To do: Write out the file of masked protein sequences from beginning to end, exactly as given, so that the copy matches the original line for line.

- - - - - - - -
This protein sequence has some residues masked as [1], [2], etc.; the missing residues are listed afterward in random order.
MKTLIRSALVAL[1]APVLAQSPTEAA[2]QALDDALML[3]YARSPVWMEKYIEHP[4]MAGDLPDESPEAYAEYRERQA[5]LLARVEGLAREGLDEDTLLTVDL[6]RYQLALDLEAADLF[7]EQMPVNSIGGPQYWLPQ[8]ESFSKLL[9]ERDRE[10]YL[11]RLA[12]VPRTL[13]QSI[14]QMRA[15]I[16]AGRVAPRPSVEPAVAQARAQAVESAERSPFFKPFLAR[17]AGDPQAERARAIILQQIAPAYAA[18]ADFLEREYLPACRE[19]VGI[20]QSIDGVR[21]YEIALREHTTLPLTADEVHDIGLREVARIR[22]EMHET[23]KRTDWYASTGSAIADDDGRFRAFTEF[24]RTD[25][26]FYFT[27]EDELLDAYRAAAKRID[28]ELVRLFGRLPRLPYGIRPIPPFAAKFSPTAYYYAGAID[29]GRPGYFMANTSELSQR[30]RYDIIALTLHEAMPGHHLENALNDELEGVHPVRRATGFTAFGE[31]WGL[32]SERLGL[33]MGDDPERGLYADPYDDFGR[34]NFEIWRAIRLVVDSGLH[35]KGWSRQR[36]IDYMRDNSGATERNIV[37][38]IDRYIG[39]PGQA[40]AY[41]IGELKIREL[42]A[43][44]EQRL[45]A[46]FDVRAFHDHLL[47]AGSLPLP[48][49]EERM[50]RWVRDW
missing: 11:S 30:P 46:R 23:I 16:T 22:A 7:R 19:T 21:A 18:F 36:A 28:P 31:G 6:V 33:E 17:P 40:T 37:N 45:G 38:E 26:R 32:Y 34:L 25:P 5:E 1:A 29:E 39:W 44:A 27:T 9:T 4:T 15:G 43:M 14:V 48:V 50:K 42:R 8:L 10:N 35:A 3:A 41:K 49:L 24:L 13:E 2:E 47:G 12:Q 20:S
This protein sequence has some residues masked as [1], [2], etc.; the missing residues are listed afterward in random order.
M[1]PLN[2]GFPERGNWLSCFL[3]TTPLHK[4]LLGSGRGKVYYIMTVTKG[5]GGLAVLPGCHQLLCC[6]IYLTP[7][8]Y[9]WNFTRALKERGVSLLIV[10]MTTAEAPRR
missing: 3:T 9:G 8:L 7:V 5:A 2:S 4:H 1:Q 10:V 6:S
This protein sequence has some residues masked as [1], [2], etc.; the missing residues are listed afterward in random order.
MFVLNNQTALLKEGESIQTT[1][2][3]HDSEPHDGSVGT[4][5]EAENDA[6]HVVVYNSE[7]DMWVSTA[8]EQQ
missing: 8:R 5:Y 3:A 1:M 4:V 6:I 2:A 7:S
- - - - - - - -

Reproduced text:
This protein sequence has some residues masked as [1], [2], etc.; the missing residues are listed afterward in random order.
MKTLIRSALVAL[1]APVLAQSPTEAA[2]QALDDALML[3]YARSPVWMEKYIEHP[4]MAGDLPDESPEAYAEYRERQA[5]LLARVEGLAREGLDEDTLLTVDL[6]RYQLALDLEAADLF[7]EQMPVNSIGGPQYWLPQ[8]ESFSKLL[9]ERDRE[10]YL[11]RLA[12]VPRTL[13]QSI[14]QMRA[15]I[16]AGRVAPRPSVEPAVAQARAQAVESAERSPFFKPFLAR[17]AGDPQAERARAIILQQIAPAYAA[18]ADFLEREYLPACRE[19]VGI[20]QSIDGVR[21]YEIALREHTTLPLTADEVHDIGLREVARIR[22]EMHET[23]KRTDWYASTGSAIADDDGRFRAFTEF[24]RTD[25][26]FYFT[27]EDELLDAYRAAAKRID[28]ELVRLFGRLPRLPYGIRPIPPFAAKFSPTAYYYAGAID[29]GRPGYFMANTSELSQR[30]RYDIIALTLHEAMPGHHLENALNDELEGVHPVRRATGFTAFGE[31]WGL[32]SERLGL[33]MGDDPERGLYADPYDDFGR[34]NFEIWRAIRLVVDSGLH[35]KGWSRQR[36]IDYMRDNSGATERNIV[37][38]IDRYIG[39]PGQA[40]AY[41]IGELKIREL[42]A[43][44]EQRL[45]A[46]FDVRAFHDHLL[47]AGSLPLP[48][49]EERM[50]RWVRDW
missing: 11:S 30:P 46:R 23:I 16:T 22:A 7:R 19:T 21:A 18:F 36:A 28:P 31:G 6:V 33:E 17:P 40:T 37:N 45:G 38:E 26:R 32:Y 34:L 25:P 5:E 1:A 29:E 39:W 44:A 27:T 9:T 4:T 15:G 43:M 14:V 48:V 50:K 42:R 8:L 10:N 35:A 3:A 41:K 49:L 24:L 13:E 2:E 47:G 12:Q 20:S
This protein sequence has some residues masked as [1], [2], etc.; the missing residues are listed afterward in random order.
M[1]PLN[2]GFPERGNWLSCFL[3]TTPLHK[4]LLGSGRGKVYYIMTVTKG[5]GGLAVLPGCHQLLCC[6]IYLTP[7][8]Y[9]WNFTRALKERGVSLLIV[10]MTTAEAPRR
missing: 3:T 9:G 8:L 7:V 5:A 2:S 4:H 1:Q 10:V 6:S
This protein sequence has some residues masked as [1], [2], etc.; the missing residues are listed afterward in random order.
MFVLNNQTALLKEGESIQTT[1][2][3]HDSEPHDGSVGT[4][5]EAENDA[6]HVVVYNSE[7]DMWVSTA[8]EQQ
missing: 8:R 5:Y 3:A 1:M 4:V 6:I 2:A 7:S